A federal court on Monday rejected Alabama’s bid to use a newly proposed Congressional district map in upcoming elections over concerns it provides fewer opportunities for racial minorities to elect representatives of their choice.
In a 225-page ruling (pdf) on Monday, the three-judge panel said that the state should have two districts, instead of one, in which black voters make up a sizeable portion of the electorate.
The Alabama Legislature last year approved congressional district lines that maintain one majority-black district.
Monday’s ruling was in response to a lawsuit filed in November last year on behalf of Greater Birmingham Ministries, Alabama State Conference of the National Association for the Advancement of Colored People (NAACP), and black registered voters in Alabama’s First, Second, and Seventh Congressional Districts.
Judges said the newly proposed Congressional district map, put forward by Alabama’s seven-member congressional delegation, likely violates Section 2 of the Voting Rights Act which prohibits voting practices that discriminate on the basis of race and color, among other things.
The state’s seven-member congressional delegation is made up of six Republicans and one Democrat.
The map put forward by the state has one single majority-black district, District 7, which includes “part of Birmingham and some of the Black Belt in Alabama,” according to the American Civil Liberties Union (ACLU) of Alabama.
“While Black people are about 27 percent of Alabama’s population, they are represented in only one of seven (14 percent) congressional districts,” ACLU said.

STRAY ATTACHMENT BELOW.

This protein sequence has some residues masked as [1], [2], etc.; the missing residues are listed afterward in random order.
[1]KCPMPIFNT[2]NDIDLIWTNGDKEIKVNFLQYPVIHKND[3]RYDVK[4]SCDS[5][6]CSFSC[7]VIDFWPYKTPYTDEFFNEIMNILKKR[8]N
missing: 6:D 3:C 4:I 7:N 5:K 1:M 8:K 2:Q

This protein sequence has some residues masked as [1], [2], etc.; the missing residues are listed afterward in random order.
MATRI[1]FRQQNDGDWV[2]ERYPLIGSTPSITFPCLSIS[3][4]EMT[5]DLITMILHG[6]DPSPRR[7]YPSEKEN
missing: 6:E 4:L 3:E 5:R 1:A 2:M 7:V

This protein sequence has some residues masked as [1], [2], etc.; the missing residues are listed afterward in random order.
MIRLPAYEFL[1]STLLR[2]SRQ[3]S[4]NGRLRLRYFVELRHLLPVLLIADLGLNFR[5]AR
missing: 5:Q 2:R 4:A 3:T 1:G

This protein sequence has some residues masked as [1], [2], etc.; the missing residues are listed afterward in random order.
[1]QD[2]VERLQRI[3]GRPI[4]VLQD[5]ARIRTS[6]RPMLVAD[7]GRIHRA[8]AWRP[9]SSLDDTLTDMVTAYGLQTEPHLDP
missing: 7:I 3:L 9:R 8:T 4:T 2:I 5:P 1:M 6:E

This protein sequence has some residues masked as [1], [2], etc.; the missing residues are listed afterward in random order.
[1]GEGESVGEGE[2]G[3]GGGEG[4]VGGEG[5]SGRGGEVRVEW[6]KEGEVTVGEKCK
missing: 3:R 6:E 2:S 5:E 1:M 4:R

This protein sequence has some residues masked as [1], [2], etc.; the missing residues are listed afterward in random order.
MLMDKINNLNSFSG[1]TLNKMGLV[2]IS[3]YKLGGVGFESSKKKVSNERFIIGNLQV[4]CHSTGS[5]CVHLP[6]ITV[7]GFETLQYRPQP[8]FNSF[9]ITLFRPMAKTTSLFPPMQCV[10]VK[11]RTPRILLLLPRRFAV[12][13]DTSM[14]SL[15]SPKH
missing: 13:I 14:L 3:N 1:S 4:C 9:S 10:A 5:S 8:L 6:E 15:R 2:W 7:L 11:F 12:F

“Black voters have less opportunity than other Alabamians to elect candidates of their choice to Congress,” the judges wrote in their ruling, adding that the plaintiffs will “suffer an irreparable harm if they must vote in the 2022 congressional elections based on a redistricting plan that violates federal law.”
Judges said that the plaintiffs are “substantially likely to prevail on their claim under the Voting Rights Act,” and because of this, the “appropriate remedy is a congressional redistricting plan that includes either an additional majority-Black congressional district or an additional district in which Black voters otherwise have an opportunity to elect a representative of their choice.”
The federal judges subsequently blocked use of the newly-drawn map and also stayed the candidate qualification deadline with political parties for two weeks to allow the state to draw up another map.
“Based on the evidentiary record before us, we are confident that the Legislature can accomplish its task,” judges said.
“As the Legislature considers such plans, it should be mindful of the practical reality, based on the ample evidence of intensely racially polarized voting adduced during the preliminary injunction proceedings, that any remedial plan will need to include two districts in which Black voters either comprise a voting-age majority or something quite close to it,” the judges wrote.
If the state legislature does not meet the Feb. 11 deadline to pass a remedial plan, the court will provide “an eminently qualified expert to draw on an expedited basis a map that complies with federal law for use in Alabama’s 2022 congressional elections.”
A spokesperson for Alabama Attorney General Steve Marshall told The Epoch Times that his office “strongly disagrees” with the ruling and would appeal the decision “in the coming days.”
The Associated Press contributed to this report.